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Is Your Car Making You Fat?

More Drive Time May Mean More Unwanted Pounds

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  • We live 8 miles from the nearest town, so driving really is a necessity. That said, we generally try to find a shady spot to park (read that: "the farthest spot from the door"). And on the rare occasion that we stop at big burger, you will never see us go thru the drive-thru...where to get "in-n-out" you are in a line of at least 10-12 cars. But yes, as another commenter posted, when I was a kid, we had fast food maybe once a week, but we walked the mile or so there and back. Mom almost always had cookies for us made from scratch, but I remember that I played outside until it was dark. During Christmas vacation, I remember having a blast riding thru deep rainwater puddles with my bike to see how far the water would splash. When we lived near an irrigation canal, winter meant sloshing around in the canal to find trapped fish for the cats to eat. In other words, we were always active and doing something. Now, I can't remember the last time I saw kids tossing a football in the street, or playing basketball at the park...they're too busy with their phones for that. When they walk, it is at about a 1.5 mph snail crawl. Obesity in this country is going to get much worse before it gets better, because we haven't taught our kids to go out and have active fun. - 9/7/2016 10:41:00 AM
  • KLEMIE
    Finally. An article about not moving. I get so sick of all these reports and commercials about fast foods causing obesity. Yes, eating junk food will cause you to gain weight. But, hey, a calorie is a calorie. Everyone talks about supersize and fancy coffees. These have been around for as long as I remember. What hasn't been around is the drive thrus.

    We used to go to a fast food restaurant about once a week or so when I was a kid. We had a snack before bed every night; usually ice cream with chocolate syrup. Friday night was special. My sister and I would walk to the store and buy soda, a bag of chips and an individual sweet, like a fruit pie or cream horn.

    The difference then is we WALKED. Everywhere. Or rode our bikes. All day, everyday. If we went to a restaurant, we got out of the car and walked into the restaurant. If we went to the bank, we got out of the car and walked inside. In a town near us, there is even a drive-thru creamy stand. This generation has become sedentary. We have moved away from cities and become so busy, that we don't even think about getting out of our cars to run errands.

    Me included. That is why I have made a concious effort to park farther away and to try to stay away from tbe drive thrus. Thanks for this article and letting me vent! This has been on my mind for quite some time. - 3/13/2016 4:21:52 PM
  • I am one of the lucky ones. I am now retired and I live 6 miles from the grocery store. I am basically a home body and don't drive much. If I drive to GA (5 or 6 hours) to visit my sister, I always stop two times during the drive to stretch my legs. - 3/13/2016 2:46:41 PM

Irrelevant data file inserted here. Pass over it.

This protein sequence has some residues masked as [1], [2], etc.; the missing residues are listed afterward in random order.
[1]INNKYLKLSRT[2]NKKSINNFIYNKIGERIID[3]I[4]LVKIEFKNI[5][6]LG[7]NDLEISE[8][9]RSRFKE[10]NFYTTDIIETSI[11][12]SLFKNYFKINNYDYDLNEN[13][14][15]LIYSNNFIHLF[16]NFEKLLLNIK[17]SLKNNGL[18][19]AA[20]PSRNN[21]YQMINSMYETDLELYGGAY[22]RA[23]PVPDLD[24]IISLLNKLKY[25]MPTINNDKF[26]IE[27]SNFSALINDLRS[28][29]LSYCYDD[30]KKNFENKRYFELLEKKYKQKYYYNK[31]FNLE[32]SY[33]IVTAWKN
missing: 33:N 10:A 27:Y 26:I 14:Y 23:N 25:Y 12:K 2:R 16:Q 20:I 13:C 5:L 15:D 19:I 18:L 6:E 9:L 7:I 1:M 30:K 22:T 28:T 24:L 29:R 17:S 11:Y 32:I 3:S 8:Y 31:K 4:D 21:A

• I try to walk everywhere I can now, even if it's an over two hour walk. It's great exercise! I only take the bus if I'm going somewhere with my mom. Or I will take the bus there, like if I am trying on clothes and I want to smell fresh and clean, and then I walk home. - 5/31/2015 3:48:18 PM
  • Well I know my driving job stopped me from exercising and my weight went up 4 stone 56lbs.

    I now walk instead of taking the car but for shopping - 1/9/2015 4:44:40 AM
  • Very good article. As someone that lives in the suburbs, I'm amazed at the number of people who drive everywhere or that can't believe I prefer walking whenever I can. Our local Y is a mile from our house and once a week my boys take swim classes there, so if the weather allows, we always walk. When people hear that we walk a whole mile to the Y (and further home as we take a longer route), they can't believe we'd walk that far, through a residential area!!! They think 1 mile is too far to walk. And one other time we had some friends over for a picnic and one friend had forgotten something for the dish they brought and asked if there was a grocery store nearby. We have one 2 blocks away and sent him there on foot. He got home and said if he'd known it was that far, he would have driven! That far???? You can see the back of the store from our house! It just shocks me how "lazy" much of our society has become. I always try to walk when I can and at my job and when I do drive to stores to shop, I always park at the back end of the parking lot, I consider it free exercise. And if I have multiple stores in a shopping plaza to go to, I will park at one end and walk to each store (maybe run bags back to my car if I have something heavy or a lot of stuff). Walking for most people is free and easy, so we should walk when we can. - 6/13/2014 7:41:49 AM